The blast happened suddenly, with enough force to toss Carlton Nelson across the power plant’s floor.
When he came to, the veteran Tampa Electric mechanic lifted his head and squinted. The tank he had been trying to fix was spewing a deadly substance called slag from an open door, like a volcano gushing lava. Nearby, a forklift was melting in the molten goo.
That was in 1997. After, Tampa Electric wrote special guidelines so another accident like it would never happen again.
Then two decades later, almost to the day, five workers were killed, burned to death performing a near-identical job at the utility’s Big Bend Power Station in June.
If Tampa Electric had followed the guidelines, the men would still be alive.
But a Tampa Bay Times investigation has found that Tampa Electric abandoned those rules and resumed the risky procedure that caused the accident.
The company can’t say when things changed. But it did the job this summer even though its own safety manual appears to prohibit the practice, and after its union complained that type of maintenance violates federal safety rules.
The June accident and the one in 1997 hinged on a critical decision: whether or not to turn off the boiler connected to the tank before starting the work.
Tampa Electric says money wasn’t a factor. But each time a utility turns a boiler off, experts say, it costs hundreds of thousands of dollars.
On June 29, 2017, Tampa Electric decided to leave it on.
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The day started with a routine problem.
Workers were trying to remove a blockage from a 30-foot-tall tank beneath the power plant’s boiler. The tank catches the molten ash that forms when coal burns — called slag — and cools it into harmless pebbles.
Because Tampa Electric kept the unit running, hot slag was building up overhead while the workers cleaned out the tank below.
The slag was supposed to stay trapped in the boiler. Instead, it poured down on the men.
To understand the accident, Times reporters interviewed 14 current and former Tampa Electric employees, examined the company’s safety manual, reviewed two textbooks on power plant operations and analyzed hundreds of pages of records filed with the state Public Service Commission and the U.S. Energy Information Administration.
Reporters then spoke with 11 power plant experts and operators from across the country, all of whom said working at the bottom of a slag tank with the boiler online is dangerous. Some plants ban the practice, they said.
“Not been done for the 30 years I've been around,” said Chris Cerveny, a station manager at Nebraska Public Power District’s Sheldon Station, which has units with slag tanks and powers parts of Lincoln, Neb.
In an interview with the Times, Tampa Electric CEO Gordon Gillette confirmed the paper’s understanding of the June accident and provided a timeline of the incident. He also acknowledged the procedure’s risk.
Asked if the work was dangerous, he responded: “When you have this potential energy source, would you want to have people down in this area? I don’t know why people would be standing there. But we don’t know what the exact circumstances were.”
Gillette, who joined Tampa Electric in 1981, said he knew of the 1997 accident and the 2015 grievance.
In the case of the grievance, he said, “we assured ourselves we weren’t the only ones in the industry doing online slag tank maintenance, and we got ourselves comfortable with operating that way.”
The company, he added, is reevaluating that stance.
Gillette said the boiler was running on June 29 because Tampa Electric had done similar work “hundreds of times” before and believed it was safe.
But Nelson, now retired and living in Tampa, was stunned to hear the procedure that injured him had been done again.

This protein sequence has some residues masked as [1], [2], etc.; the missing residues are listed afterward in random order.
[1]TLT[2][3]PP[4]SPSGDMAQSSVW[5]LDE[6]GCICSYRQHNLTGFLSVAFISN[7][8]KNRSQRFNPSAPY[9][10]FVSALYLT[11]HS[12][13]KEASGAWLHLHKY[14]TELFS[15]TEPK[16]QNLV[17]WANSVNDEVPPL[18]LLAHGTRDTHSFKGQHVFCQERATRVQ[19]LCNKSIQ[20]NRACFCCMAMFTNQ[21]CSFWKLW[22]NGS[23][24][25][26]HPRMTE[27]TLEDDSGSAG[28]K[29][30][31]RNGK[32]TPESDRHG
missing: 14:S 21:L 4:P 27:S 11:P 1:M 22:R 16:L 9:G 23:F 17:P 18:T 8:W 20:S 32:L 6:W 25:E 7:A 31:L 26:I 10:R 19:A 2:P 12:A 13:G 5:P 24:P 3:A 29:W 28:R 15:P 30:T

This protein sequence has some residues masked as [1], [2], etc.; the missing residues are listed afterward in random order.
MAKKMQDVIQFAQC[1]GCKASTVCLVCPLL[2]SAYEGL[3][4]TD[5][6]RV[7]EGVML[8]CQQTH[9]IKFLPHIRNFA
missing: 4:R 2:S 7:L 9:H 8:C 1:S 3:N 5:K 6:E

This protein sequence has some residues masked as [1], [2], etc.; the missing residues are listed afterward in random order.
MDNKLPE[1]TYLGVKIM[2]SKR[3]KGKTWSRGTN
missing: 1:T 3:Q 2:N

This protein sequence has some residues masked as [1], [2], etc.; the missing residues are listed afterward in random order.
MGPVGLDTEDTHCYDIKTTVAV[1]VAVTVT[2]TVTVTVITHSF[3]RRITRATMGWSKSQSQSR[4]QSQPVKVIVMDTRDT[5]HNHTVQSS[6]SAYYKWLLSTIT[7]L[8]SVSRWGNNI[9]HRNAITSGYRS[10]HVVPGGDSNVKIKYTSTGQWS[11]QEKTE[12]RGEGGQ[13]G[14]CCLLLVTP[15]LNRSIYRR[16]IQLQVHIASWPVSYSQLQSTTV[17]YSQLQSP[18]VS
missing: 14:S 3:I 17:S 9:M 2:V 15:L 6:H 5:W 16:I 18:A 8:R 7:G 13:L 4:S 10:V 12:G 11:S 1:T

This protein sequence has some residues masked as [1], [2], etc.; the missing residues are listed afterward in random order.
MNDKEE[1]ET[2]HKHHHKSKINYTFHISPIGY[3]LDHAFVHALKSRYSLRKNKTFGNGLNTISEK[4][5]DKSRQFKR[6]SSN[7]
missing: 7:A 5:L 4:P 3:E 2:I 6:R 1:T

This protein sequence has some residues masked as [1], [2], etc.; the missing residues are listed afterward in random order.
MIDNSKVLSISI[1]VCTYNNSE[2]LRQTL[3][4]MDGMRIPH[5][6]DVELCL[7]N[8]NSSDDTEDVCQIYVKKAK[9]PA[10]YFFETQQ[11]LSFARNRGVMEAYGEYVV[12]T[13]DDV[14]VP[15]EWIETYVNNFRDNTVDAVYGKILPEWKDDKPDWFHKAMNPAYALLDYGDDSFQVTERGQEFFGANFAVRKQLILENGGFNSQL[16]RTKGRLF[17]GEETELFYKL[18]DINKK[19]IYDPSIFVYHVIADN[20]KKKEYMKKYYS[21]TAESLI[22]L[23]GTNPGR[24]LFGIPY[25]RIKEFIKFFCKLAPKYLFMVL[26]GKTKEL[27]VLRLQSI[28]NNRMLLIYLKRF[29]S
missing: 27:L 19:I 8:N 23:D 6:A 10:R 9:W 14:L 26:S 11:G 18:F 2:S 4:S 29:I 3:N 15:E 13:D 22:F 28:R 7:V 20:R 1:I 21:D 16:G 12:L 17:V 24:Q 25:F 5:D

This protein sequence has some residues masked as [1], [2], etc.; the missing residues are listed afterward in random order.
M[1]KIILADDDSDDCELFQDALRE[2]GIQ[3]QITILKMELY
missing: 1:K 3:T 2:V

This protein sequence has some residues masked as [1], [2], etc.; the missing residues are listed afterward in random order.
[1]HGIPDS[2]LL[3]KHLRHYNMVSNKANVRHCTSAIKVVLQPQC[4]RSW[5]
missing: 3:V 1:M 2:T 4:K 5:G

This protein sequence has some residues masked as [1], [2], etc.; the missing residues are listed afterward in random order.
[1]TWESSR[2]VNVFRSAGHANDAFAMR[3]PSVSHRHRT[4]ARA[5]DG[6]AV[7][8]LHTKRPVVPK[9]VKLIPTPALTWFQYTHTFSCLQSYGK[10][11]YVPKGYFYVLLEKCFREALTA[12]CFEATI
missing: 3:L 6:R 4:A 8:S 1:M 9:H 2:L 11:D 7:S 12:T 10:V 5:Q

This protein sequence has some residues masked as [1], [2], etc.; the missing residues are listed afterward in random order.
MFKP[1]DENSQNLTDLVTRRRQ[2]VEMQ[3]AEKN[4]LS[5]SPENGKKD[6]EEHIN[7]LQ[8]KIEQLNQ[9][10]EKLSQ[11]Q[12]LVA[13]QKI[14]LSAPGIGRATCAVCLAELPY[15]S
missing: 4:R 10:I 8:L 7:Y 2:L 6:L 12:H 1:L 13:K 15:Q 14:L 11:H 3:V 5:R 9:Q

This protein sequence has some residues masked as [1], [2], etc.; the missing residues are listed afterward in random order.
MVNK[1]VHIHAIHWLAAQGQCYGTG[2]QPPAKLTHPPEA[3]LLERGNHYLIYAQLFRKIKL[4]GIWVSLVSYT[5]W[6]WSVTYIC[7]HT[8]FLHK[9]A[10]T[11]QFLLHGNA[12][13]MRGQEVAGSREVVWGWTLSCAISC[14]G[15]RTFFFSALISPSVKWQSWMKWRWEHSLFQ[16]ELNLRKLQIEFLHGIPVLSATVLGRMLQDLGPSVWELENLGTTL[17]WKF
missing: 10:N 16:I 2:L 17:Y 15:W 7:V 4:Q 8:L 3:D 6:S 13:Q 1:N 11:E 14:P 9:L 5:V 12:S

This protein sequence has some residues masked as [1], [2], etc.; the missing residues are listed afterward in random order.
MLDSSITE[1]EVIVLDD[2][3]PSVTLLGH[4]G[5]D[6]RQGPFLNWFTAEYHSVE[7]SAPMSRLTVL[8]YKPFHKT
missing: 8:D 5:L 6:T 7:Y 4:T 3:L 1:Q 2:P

He wondered: “Did they forget that I almost died?”
The Big Bend Power Station in Apollo Beach is home to the oldest coal-fired units in Tampa Electric’s fleet.
Each unit has a boiler as tall as a 12-story building, where coal is burned to create steam. The steam spins large turbines and generates energy.
The units at Big Bend are unique in how they handle ash. Most newer units catch ash airborne in the boiler. But three of Big Bend’s four coal boilers are models from the ’70s that melt the ash into slag, which reaches temperatures of more than 1,000 degrees.
The slag collects at the bottom of the boiler and then drops through a man-sized hole into one of two tanks below.
Water in the tank cools the slag and causes microscopic explosions that turn it into hard glassy rock. A grinder at the tank’s bottom breaks the hardened slag into tiny chips that can be sold to roofing and sandblasting companies.
Sometimes, the man-sized hole becomes plugged with hardened slag, trapping new hot slag in the boiler above. The plug can melt on its own, or workers can remove it with a water blaster or a metal stick called a lance.
Blockages known as boulders can also form at the tank’s bottom, obstructing the grinder.
Both of those things happened to Big Bend’s Unit 2 on June 29.
Early that morning, plant operators realized Slag Tank A was starting to clog. Later, they noticed a boulder at the bottom of the tank.
Tampa Electric needed it unblocked to keep the boiler generating power. Tank B was having problems and had been out of service. Without a working tank, the company would have to shut the boiler down.
A team tried draining Tank A several times in the early afternoon, hoping the rush of water would cause the boulder to tumble out, according to Tampa Electric’s account of the day. They failed.
At that point, Tampa Electric could have turned off the boiler to safely remove the boulder. Instead, it decided to try one last procedure with the unit on.
Gillette said there were concerns that powering down the unit would cause molten slag to harden in the boiler. The company, he added, would have had to remove it with dynamite.
But using dynamite to clean slag out of a boiler is common. It would have been far safer than what happened next, according to experts.
Around 4 p.m., senior plant operator Michael McCort, 60, met three workers from Gaffin Industrial Services, a Riverview contractor that specializes in industrial water-blasting: Christopher Irvin, 40; Frank Lee Jones, 55; and Jones’ stepson, Gary Marine Jr., 32.